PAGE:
Jeff Bodnar of Stallion Springs took these photos of a Gray Fox (Urocyon cinereoargenteus) as it wandered on his property. Jeff said that the little fox was hanging around a shed and some empty bird coops, and also was walking around with a neighbor's cat. Jeff adds that the fox was later in the vicinity of Jeff's cat, but did not bother it either.

There are currently 16 different subspecies of Gray Fox in the Americas, with the subspecies in Southern California (U. cinereoargenteus californicus) referred to as a California Gray Fox.

People often remark about the Gray Fox's semi-tame behavior, and they are quite comfortable being around human habitation, as long as they are not threatened. Gray Foxes are more likely to be seen around homes without resident dogs, since larger canids pose a threat to them and coyotes will kill Gray Foxes if they catch them.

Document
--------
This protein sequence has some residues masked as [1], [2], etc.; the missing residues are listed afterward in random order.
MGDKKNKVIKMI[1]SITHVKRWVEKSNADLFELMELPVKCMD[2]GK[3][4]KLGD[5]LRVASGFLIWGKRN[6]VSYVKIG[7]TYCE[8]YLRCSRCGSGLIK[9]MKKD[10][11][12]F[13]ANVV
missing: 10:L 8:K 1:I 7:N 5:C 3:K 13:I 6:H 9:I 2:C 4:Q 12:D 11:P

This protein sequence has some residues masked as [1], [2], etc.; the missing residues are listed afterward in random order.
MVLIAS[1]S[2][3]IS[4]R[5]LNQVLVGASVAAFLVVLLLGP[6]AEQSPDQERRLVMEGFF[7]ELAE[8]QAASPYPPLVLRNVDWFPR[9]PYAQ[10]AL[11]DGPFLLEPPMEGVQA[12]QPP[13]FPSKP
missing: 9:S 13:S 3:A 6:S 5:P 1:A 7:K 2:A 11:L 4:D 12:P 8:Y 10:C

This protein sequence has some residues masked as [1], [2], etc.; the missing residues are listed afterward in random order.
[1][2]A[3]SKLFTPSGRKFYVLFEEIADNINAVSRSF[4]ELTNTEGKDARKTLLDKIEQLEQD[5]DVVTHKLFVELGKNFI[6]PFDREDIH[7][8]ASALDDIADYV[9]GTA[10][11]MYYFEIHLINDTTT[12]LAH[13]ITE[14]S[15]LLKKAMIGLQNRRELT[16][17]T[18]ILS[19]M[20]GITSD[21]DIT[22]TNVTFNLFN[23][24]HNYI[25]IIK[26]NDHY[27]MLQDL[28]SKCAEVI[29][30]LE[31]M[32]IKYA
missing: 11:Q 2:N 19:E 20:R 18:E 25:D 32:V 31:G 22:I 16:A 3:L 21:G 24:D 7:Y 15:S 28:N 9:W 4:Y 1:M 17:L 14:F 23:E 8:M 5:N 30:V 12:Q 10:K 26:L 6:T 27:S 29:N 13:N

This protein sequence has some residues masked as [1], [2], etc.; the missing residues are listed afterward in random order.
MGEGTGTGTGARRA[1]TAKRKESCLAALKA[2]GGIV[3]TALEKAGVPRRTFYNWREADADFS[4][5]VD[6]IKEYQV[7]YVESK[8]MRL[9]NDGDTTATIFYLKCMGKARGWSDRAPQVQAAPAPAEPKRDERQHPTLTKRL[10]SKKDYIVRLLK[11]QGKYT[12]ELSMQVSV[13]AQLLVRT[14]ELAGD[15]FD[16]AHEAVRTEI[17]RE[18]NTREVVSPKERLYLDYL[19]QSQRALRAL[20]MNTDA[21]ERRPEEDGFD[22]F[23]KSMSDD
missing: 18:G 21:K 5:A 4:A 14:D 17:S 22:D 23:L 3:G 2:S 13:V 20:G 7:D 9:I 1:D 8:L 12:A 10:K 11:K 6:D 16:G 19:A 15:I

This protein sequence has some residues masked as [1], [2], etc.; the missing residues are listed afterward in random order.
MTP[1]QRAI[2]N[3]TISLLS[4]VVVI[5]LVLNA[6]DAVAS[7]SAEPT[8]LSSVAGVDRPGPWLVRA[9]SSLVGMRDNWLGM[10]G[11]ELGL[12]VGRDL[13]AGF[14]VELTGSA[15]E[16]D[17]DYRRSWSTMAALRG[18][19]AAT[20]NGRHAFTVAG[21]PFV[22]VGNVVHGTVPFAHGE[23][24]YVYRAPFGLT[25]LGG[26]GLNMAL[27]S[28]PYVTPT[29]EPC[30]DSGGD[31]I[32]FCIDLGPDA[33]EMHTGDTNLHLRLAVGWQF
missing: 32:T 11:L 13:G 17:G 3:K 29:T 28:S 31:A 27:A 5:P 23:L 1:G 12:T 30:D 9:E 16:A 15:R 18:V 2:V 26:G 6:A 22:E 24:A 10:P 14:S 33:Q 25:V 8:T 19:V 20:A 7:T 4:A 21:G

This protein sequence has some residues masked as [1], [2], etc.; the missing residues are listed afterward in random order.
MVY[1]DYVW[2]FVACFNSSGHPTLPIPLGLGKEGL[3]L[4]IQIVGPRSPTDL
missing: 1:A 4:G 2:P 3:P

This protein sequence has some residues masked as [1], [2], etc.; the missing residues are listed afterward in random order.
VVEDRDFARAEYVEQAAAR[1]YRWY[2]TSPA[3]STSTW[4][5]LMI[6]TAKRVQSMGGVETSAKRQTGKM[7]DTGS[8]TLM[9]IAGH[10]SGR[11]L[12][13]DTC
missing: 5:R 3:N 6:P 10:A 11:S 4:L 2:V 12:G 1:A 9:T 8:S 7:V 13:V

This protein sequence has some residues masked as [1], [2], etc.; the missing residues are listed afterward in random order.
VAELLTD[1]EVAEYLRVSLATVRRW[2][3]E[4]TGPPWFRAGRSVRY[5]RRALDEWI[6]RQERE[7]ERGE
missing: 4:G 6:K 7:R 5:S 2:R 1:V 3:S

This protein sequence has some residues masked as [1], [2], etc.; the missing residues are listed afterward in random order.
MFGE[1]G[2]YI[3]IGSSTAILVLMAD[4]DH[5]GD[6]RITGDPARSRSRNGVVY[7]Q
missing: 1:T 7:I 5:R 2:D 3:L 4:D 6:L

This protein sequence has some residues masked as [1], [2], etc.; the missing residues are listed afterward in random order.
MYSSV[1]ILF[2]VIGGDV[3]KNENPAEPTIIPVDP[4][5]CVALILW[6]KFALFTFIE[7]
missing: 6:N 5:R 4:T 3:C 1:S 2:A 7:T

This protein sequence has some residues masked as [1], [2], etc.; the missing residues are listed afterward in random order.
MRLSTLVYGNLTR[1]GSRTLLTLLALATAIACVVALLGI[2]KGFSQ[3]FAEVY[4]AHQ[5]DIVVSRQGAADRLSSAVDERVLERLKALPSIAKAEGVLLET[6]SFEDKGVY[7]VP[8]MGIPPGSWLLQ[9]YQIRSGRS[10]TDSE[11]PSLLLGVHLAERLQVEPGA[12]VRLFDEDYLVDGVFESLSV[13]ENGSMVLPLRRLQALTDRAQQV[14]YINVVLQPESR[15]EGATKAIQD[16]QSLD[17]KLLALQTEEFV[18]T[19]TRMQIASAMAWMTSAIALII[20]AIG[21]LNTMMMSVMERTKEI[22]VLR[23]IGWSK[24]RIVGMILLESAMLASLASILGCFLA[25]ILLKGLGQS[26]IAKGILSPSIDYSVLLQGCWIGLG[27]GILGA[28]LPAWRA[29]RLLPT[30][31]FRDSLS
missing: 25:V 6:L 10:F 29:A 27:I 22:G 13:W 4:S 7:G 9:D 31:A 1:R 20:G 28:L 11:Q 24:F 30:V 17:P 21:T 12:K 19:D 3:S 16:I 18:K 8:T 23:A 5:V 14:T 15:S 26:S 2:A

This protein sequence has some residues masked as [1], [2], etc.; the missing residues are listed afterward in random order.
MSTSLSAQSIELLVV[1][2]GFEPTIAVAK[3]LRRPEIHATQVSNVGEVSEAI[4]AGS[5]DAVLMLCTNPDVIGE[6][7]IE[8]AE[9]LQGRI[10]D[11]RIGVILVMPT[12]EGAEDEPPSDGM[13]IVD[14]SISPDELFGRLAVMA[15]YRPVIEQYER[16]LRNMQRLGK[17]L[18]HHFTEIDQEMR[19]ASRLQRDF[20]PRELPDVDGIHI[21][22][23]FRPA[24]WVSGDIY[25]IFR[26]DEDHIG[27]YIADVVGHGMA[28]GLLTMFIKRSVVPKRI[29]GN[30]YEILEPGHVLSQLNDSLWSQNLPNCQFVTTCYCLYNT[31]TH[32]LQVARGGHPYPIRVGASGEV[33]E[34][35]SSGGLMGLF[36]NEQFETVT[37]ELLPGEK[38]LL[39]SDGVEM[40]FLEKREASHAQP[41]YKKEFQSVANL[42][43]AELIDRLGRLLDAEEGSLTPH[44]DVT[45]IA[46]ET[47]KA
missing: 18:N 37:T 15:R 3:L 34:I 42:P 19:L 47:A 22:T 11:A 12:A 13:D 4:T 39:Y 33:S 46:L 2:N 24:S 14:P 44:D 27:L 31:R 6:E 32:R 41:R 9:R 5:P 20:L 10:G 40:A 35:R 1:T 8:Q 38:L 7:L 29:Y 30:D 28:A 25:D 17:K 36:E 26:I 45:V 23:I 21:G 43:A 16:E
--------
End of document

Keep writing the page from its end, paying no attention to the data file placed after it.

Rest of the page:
Gray Foxes are about the size of a house cat, so cats don't bother them and the foxes don't normally bother cats — local residents have seen their cats placidly watch a Gray Fox eating dry cat food from their outside food dish.

Gray Foxes never produce a long wailing howl like a coyote, and are typically quiet, but they can make a series of sharp, short barks and a kind of cough-like sound. They are truly omnivorous and eat everything from rodents, birds, lizards and invertebrates to manzanita berries, elderberries, etc.

The Nuwä (Kawaiisu or Paiute) Indian word for Gray Fox is wazi, pronounced WAH-zeh.

NATURAL SIGHTINGS is a regular feature of the Tehachapi News edited by Jon Hammond which showcases photos of the natural beauty that enhances the quality of life in Tehachapi. If you have a good quality image of plants, animals, insects, trees, birds, weather phenomena, etc., taken in the Tehachapi area, you may submit it to the Tehachapi News for possible publication. Submissions can be dropped by the News office in the form of a print or CD, or sent by email to: editorial@tehachapinews.com.